How much should operators virtualise is key SDN/NFV question amid roll outs


Momentum in the SDN and NFV markets is growing, but behind the expectations lie fundamental questions about how the technologies should be implemented.

An increasing number of deals are being signed between operators and vendors, either for field trials of virtualised technology, or full-scale implementation. 

One of the latest was Telecom Italia, which has adopted Juniper Networks' MX Series router to act as a universal SDN gateway between physical and virtual networks. It is already using the vendor's Contrail SDN and NFV controller.

Mobile Europe travelled to Amsterdam last week to learn more about the deal and the obstacles that both operators and vendors need to overcome before SDN and NFV become a mass market reality.

David Noguer Bau, Juniper's Head of Service Provider Marketing, says there has been a change in the market during the past 12 months: "2013 was a year of education. There were some early adopters but most people were trying to understand it. 

“This year is the year of early use cases. It could be a partial or real deployment but this is the year of people thinking 'let's play with it'."

Operators are convinced by the technology’s benefits because they can no longer afford to be as slow as they have been, he adds. 

He cites how Amazon can deploy new products quickly but says that for a large operator like China Mobile it takes around six months to do the same thing.

The key drivers of virtualised technology for operators are elasticity of supply, total cost of ownership and agility, according to the Juniper Networks exec. But he warns: "Operators’ operations are too complex, infrastructure is too inefficient and services are really rigid."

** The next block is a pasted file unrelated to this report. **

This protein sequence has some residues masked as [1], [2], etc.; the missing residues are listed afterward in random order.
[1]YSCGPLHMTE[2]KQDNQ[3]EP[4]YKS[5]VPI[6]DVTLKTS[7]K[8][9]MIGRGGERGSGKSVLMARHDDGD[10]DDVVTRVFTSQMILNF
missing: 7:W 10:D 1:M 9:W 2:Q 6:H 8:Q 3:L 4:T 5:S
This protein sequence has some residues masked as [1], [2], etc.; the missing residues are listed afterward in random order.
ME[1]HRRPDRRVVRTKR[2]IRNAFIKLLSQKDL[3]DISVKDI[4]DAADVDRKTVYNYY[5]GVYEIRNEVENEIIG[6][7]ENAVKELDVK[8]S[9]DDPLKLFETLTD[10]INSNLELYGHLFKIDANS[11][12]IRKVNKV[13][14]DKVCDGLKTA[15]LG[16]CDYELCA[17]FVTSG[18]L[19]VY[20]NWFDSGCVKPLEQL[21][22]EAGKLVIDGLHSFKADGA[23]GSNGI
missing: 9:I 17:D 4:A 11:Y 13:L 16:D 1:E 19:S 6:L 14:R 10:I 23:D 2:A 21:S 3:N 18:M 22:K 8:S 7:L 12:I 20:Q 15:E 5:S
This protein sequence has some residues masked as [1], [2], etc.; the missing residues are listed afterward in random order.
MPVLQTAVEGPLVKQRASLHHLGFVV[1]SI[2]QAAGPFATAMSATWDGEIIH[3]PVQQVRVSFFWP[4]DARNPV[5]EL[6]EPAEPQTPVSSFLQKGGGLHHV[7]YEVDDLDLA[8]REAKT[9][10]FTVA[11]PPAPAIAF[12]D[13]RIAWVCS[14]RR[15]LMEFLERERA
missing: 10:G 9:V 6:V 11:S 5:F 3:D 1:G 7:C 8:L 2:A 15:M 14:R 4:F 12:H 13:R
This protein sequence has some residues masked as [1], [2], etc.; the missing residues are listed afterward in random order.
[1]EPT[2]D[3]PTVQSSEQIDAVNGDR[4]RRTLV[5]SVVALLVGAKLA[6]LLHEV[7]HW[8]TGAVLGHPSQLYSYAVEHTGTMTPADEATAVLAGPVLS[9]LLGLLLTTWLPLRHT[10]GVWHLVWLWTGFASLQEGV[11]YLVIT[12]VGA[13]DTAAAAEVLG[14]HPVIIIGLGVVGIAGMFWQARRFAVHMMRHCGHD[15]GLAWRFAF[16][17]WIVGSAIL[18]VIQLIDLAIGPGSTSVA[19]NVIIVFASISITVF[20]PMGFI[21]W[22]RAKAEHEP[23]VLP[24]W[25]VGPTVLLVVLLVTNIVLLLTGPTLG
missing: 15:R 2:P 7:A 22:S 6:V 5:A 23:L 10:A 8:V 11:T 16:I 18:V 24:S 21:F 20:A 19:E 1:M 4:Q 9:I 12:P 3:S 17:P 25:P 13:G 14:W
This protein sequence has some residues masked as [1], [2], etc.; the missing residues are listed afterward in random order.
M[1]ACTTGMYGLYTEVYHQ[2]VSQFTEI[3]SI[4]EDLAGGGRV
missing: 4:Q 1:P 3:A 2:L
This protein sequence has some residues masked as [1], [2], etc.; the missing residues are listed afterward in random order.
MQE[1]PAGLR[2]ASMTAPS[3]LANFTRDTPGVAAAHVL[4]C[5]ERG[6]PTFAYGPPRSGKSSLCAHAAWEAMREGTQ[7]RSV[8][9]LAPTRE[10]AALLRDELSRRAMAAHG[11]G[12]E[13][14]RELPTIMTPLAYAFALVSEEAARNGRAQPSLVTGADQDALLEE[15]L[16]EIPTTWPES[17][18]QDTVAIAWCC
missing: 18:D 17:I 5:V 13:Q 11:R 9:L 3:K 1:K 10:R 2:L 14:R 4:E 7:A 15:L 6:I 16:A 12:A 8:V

Paolo Fasano, who works in data networks configuration for Telecom Italia, agrees: "Our network is quite static and it takes a long time to introduce new services.

"Today it's possible to do everything except [to] be quick and agile to new requests and responsive to the market. That's the real differentiation I find in this model."

Which suggests all is rosy for those building SDN and NFV solutions, but problems lie beneath the surface. 

For example, Fasano believes there is a question about just how many functions you should virtualise in your network. He says an operator needs to draw a line somewhere but confesses he does not yet know where this line is. 

Other concerns lie around just how mature the technology is and how much cost benefits it can actually offer an operator. Fasano explains: "We see the promise of the technology but a real assessment needs to be done that is more detailed and clearer."

The main problem is structural. Both Fassano and Noguer Bau agree there is a skills gap among telco staff for virtualised technology.

Another key issue is just who will take charge of the project? Is it the CTO or the CIO? Unless it wants to be hamstrung by internal politicking, an operator could face structural changes if they are going to use SDN, NFV or both to its full potential.

Fassano says: "We have a number of platforms and systems that we are organised into by segments. Groups are focused on different technology. If we are going towards an environment where all the hardware will almost become the same but the software will be different... our organisation will have to change dramatically."

And quickly. Telecom Austria announced this month that two of its subsidiaries have launched NFV trials in the packet core. Telefónica will have 30 percent of its network virtualised by 2016.

SDN and NFV could fundamentally change how operators work. It could also lead to serious change in how operators organise their own businesses.